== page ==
New Prevalence Numbers Demand an Aggressive Call to Action
Two recently released large-scale studies of food allergy prevalence have resulted in an update of FARE’s frequently cited statistics that provide estimates on how many people are living with this potentially life-threatening disease.
These new numbers – 32 million Americans, more than double what we previously believed – reinforce that food allergy is a problem of epidemic proportions.
“The Public Health Impact of Parent-Reported Childhood Food Allergies in the United States,” an update of a 2011 landmark study published in Pediatrics, reported that 5.6 million children have at least one food allergy. As FARE previously established, that’s 1 in 13 children, or roughly two in every classroom.
Those conclusions are in line with what we’ve known about how many kids are living with food allergy.
In contrast, the results of the second study, a survey estimating food allergy prevalence among a sample of over 40,000 adults, were surprising.
Based on these nationally-representative data, the authors concluded that an estimated 10.8 percent of US adults have at least one current food allergy. That’s more than 26 million people age 18 or older, nearly three times the 9 million previously reported.
The authors of “Prevalence and Severity of Food Allergies Among U.S. Adults,” published in JAMA Network Open in early January, developed a cross-sectional survey that provided means to eliminate those who believed they have a food allergy but did not report symptoms indicative of an IgE-mediated food allergy. This illuminated another concern, in that nearly 19 percent of adults believed that they were food-allergic.
These studies represent comprehensive and rigorous epidemiological research investigating food allergy in the pediatric and adult populations of the U.S. Their publication is a critical step in defining the scope of the food allergy problem, though more epidemiological research is needed to confirm and complement these survey findings. We are grateful to the dedicated investigators who have spent years studying the impact of food allergy in the U.S., and we encourage further research to build on what we have learned to date.
Moving forward, these survey data are a vital opportunity to amplify the voices of the food allergy community. Prevalence figures are used by government agencies, pharmaceutical companies, corporate entities and other research-funding bodies to decide how they should spend their resources. We now have evidence to show what we’ve long suspected: this is an epidemic.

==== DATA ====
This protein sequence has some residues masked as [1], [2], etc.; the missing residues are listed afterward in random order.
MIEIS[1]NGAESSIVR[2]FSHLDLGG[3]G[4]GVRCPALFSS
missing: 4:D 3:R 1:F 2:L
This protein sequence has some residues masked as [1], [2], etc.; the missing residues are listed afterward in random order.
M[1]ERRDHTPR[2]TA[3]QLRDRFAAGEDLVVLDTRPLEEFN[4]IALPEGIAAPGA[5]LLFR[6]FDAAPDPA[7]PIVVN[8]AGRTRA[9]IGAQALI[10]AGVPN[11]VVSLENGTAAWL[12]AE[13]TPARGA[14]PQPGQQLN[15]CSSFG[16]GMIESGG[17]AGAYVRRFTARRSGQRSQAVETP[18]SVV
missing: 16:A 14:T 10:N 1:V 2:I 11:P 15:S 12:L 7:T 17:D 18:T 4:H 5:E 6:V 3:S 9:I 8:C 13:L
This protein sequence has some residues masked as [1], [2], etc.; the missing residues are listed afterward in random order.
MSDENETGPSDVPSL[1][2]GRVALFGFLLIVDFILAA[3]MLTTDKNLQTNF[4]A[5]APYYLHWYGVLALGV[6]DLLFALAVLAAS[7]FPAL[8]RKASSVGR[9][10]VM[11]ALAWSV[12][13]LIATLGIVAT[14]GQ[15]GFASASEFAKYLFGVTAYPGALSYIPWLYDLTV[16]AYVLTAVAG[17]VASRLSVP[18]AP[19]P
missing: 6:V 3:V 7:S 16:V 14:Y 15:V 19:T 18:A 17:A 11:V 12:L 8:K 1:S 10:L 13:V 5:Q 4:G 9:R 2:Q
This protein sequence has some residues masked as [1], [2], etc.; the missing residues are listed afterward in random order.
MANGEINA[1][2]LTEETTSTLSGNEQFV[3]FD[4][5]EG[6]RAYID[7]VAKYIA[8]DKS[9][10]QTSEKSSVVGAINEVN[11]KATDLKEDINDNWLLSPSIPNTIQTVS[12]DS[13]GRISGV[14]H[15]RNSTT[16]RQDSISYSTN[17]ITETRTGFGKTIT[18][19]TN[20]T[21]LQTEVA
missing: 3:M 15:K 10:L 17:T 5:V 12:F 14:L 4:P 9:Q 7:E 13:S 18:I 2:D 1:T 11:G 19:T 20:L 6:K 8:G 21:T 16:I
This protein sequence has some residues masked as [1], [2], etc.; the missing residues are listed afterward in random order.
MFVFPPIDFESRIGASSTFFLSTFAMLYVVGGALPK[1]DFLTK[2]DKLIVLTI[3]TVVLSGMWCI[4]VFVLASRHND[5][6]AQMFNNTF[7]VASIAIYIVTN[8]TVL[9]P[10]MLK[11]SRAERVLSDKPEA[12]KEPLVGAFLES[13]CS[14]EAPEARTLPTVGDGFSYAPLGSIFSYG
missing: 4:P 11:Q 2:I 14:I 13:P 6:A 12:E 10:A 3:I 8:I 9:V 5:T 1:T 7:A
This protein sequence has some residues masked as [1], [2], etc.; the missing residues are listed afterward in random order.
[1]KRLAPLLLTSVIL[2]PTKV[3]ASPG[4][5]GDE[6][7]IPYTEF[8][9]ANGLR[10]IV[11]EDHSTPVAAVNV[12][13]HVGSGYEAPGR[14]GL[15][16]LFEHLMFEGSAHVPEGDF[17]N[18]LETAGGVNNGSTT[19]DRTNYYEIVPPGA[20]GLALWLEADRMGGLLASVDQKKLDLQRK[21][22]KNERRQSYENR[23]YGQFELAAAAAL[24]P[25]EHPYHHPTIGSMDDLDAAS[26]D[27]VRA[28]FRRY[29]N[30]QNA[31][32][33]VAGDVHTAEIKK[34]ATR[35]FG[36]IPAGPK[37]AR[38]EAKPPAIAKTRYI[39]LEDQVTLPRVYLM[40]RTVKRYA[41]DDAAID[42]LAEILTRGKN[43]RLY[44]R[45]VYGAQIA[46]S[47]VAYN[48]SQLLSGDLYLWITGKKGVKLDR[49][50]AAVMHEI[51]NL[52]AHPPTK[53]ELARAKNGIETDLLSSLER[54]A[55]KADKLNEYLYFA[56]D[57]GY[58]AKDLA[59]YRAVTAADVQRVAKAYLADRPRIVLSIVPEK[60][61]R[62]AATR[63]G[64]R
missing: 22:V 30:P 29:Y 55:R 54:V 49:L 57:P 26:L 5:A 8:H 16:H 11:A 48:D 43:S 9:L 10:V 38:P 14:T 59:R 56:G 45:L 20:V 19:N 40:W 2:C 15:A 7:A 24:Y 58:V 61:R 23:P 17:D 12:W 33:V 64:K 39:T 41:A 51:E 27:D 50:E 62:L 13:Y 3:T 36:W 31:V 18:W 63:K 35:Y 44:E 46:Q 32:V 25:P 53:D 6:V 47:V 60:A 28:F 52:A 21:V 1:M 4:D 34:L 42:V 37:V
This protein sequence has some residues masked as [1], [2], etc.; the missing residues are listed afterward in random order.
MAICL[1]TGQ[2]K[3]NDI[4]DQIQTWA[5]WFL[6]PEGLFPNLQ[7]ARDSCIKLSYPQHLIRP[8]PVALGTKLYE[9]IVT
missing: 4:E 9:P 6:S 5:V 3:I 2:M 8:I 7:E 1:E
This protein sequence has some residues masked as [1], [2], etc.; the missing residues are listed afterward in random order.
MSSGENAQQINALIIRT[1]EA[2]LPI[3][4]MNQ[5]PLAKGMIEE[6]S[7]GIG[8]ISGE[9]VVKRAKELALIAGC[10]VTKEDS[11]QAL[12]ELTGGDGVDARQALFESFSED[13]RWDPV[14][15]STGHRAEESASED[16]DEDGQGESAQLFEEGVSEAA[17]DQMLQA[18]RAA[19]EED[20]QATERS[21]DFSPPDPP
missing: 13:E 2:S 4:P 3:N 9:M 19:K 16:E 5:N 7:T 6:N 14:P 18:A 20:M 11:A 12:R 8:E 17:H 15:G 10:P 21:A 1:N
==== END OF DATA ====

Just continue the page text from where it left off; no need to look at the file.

We have made great strides in getting our needs heard. National Institutes of Health support for food allergy research has grown from just $4 million in 2004 to $79 million in 2017, and encouragingly, there are exponentially more clinical trials for food allergy today than there were 10 years ago.
But the resources dedicated to food allergy have not been proportionate to the breadth of the problem. Not even close.
There is no cure for food allergy. Every person who lives with this disease, who must carry medication that will save their life if they are accidentally exposed to their food allergen, deserves to be counted. And those 32 million Americans with food allergies equate to an urgent call to action that no one should ignore.
Recently FARE launched Contains: Courage™, a five-year fundraising and awareness campaign that seeks to transform the future for all those affected by food allergies by raising a historic amount of money for research including therapies and diagnostics to help alleviate the burden of the disease. We hope you will join us – on behalf of the 32 million Americans with food allergies.
Gupta RS, Warren CM, Smith BM, Jiang J, Blumenstock JA, Davis MM, Schleimer RP, Nadeau KC. Prevalence and Severity of Food Allergies Among US Adults. JAMA Network Open 2019; 2(1):e185630.doi:10.1001/jamanetworkopen.2018.5630.
Gupta RS, Warren CM, Smith BM, Blumenstock JA, Jiang J, Davis MM, Nadeau KC. The Public Health Impact of Parent-Reported Childhood Food Allergies in the United States. Pediatrics 2018; 142(6):e20181235.